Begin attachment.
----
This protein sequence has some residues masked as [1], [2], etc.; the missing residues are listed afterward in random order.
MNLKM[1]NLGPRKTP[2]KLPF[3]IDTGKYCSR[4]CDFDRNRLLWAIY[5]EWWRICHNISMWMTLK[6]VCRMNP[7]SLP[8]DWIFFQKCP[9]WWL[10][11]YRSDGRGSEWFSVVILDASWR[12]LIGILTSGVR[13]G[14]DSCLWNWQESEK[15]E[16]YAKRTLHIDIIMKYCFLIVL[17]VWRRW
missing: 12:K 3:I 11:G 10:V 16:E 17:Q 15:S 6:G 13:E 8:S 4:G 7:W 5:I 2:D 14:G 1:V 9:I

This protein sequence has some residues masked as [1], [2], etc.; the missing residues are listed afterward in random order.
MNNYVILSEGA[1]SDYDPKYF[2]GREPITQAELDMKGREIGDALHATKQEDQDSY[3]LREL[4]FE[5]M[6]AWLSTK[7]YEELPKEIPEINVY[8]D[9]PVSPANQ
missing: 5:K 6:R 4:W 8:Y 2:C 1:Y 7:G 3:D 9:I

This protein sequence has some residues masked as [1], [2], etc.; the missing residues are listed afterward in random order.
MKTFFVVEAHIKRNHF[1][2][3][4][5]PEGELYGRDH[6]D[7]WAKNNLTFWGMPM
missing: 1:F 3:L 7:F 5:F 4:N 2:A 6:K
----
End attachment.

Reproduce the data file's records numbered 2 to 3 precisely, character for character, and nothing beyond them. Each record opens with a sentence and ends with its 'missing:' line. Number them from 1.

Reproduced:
This protein sequence has some residues masked as [1], [2], etc.; the missing residues are listed afterward in random order.
MNNYVILSEGA[1]SDYDPKYF[2]GREPITQAELDMKGREIGDALHATKQEDQDSY[3]LREL[4]FE[5]M[6]AWLSTK[7]YEELPKEIPEINVY[8]D[9]PVSPANQ
missing: 5:K 6:R 4:W 8:Y 2:C 1:Y 7:G 3:D 9:I

This protein sequence has some residues masked as [1], [2], etc.; the missing residues are listed afterward in random order.
MKTFFVVEAHIKRNHF[1][2][3][4][5]PEGELYGRDH[6]D[7]WAKNNLTFWGMPM
missing: 1:F 3:L 7:F 5:F 4:N 2:A 6:K